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Rajan Departs, New RBI Governor to be Appointed Featured

India’s well-respected central bank governor, Raghuram Rajan, announced this weekend that he will be leaving his post at the Reserve Bank of India (RBI) in September to return to academia.  
Governor Rajan was appointed by the previous government to focus on reigning in rising inflation and stabilizing a declining rupee. The rupee has been more stable for the last three years and inflation is likely to remain within the current lower range, in part because of the RBI’s inflation-targeting policies but also due to falling oil prices as well as the government’s measures in supply side management.

Governor Rajan is a very well-respected central banker who, during his tenure, has institutionalized the RBI’s monetary policy process.  However, several other previous RBI governors have also been strong at the helm. For instance, during Governor YV Reddy’s term, the Sensex performed at an annualized 26.7%[5] , which is still the best performance since India opened up its economy in 1992. Governor Rajan’s predecessor was also an MIT alumnus and Dr. Manmohan Singh (who proceeded to become the Prime Minister of India) was a Cambridge alumnus.  The potential successor candidates currently discussed include a Princeton alumnus, a world bank chief economist, RBI deputy governors and CMD of India’s biggest public sector bank[6] . Thus, we believe that Governor Rajan’s successor will be up to the task.

Following Mr. Rajan’s announcement, despite investors and SEBI (Indian stock market regulator) exercising extra caution, the Sensex rallied 240 points on Monday, June 20, 2016 following foreign direct investment (FDI) reform announcements by the government and receding Brexit risk.  

In the 2016 FDI Report, it was noted that “India’s dramatic ascension in the global FDI rankings have largely been due to a dynamic Modi-led government focusing on ‘big bang’ FDI and labour law reforms. Relative stability within the government coupled with an effort to reduce the stagnating effects of bureaucracy has given foreign investors, across many industries, confidence in India as a remunerative investment opportunity.”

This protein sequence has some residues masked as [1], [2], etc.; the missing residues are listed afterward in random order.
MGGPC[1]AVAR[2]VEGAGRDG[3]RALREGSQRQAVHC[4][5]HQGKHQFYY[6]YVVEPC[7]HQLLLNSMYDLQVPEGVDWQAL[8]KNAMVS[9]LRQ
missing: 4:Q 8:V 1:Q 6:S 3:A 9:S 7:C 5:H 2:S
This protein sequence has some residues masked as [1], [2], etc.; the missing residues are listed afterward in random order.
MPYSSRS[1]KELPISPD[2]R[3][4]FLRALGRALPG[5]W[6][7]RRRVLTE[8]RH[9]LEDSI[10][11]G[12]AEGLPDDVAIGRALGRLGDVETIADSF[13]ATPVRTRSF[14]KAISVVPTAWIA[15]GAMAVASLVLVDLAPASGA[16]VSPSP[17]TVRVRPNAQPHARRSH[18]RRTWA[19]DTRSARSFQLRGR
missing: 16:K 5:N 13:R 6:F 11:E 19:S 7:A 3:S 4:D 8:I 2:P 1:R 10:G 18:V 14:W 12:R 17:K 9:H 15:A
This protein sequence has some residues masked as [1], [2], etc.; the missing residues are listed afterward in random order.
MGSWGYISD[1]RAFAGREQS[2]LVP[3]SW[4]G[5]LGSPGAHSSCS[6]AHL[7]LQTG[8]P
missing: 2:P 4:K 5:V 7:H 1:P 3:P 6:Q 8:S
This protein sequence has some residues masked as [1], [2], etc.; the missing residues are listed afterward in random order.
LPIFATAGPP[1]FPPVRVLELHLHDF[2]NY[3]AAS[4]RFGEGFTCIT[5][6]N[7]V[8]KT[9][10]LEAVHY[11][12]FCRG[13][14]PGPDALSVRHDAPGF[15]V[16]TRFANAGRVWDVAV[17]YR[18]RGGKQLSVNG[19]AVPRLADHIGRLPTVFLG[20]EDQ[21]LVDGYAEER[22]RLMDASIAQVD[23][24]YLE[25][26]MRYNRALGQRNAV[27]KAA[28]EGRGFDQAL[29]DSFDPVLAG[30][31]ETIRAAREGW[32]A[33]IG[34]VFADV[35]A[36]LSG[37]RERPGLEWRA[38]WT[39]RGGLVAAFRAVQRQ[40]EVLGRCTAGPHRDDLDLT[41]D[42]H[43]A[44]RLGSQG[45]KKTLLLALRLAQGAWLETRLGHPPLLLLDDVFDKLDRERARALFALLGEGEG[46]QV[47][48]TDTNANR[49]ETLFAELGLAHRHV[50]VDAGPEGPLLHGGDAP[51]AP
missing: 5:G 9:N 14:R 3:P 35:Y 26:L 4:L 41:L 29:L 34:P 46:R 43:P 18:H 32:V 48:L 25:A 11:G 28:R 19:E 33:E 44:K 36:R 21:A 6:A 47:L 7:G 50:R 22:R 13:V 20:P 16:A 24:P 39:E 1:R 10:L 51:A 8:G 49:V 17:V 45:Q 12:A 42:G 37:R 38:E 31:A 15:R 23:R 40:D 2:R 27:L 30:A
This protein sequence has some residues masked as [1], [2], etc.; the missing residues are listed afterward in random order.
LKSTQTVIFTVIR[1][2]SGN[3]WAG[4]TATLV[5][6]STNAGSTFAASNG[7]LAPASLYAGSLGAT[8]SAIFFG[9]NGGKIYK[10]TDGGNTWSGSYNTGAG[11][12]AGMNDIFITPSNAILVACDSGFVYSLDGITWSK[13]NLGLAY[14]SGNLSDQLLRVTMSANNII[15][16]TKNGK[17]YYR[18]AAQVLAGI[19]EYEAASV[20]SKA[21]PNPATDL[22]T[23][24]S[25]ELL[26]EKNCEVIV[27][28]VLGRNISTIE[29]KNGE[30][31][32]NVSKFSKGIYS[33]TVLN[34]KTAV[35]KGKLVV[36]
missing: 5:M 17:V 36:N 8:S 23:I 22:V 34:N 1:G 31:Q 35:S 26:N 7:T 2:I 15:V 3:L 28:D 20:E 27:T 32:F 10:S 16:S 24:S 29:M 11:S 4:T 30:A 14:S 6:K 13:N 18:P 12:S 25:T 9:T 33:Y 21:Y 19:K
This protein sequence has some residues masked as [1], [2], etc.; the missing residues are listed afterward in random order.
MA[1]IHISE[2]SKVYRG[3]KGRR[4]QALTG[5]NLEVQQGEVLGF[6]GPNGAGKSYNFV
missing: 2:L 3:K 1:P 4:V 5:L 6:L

The Indian government has announced measures to relax FDI norms in multiple sectors, leading Prime Minister Modi to say that “India is now the most open economy in the world for FDI”.

India’s fundamentals are strong. There is political stability in the form of a majority government and the pro-business government is working hard to improve India’s attractiveness as an investment destination. In 2015, India became the largest recipient of FDI, surpassing China due to the efforts of the Modi government.

The new RBI governor is expected to further reduce interest rates, which will spur more growth in India. We expect this will be balanced against continued inflation targeting since in India, inflation is a significant issue and the government’s credibility depends on how well it is able to manage CPI. Moreover, the Modi regime has shown a general tendency towards being fiscally prudent. By not passing on the benefits of oil price drop to the consumers, and by focusing on reducing the current account deficit year after year, this government has shown that it can be trusted to take further measures to enhance economic growth at a sustainable pace.

Even though strong leaders such as Prime Minister Modi and Governor Rajan have been important drivers of change, India is more than one person. The RBI has a strong talent pool which includes the likes of Urjit Patel who was previously with the IMF and Boston Consulting Group.  RBI's move to appoint the six member committee signals a shift toward institutional approach toward monetary policy making, a move which will form a part of Governor Rajan's legacy. We believe that India, given its strong demographic, fiscal and monetary fundamentals, will continue to be one of the fastest growing economies in the world.


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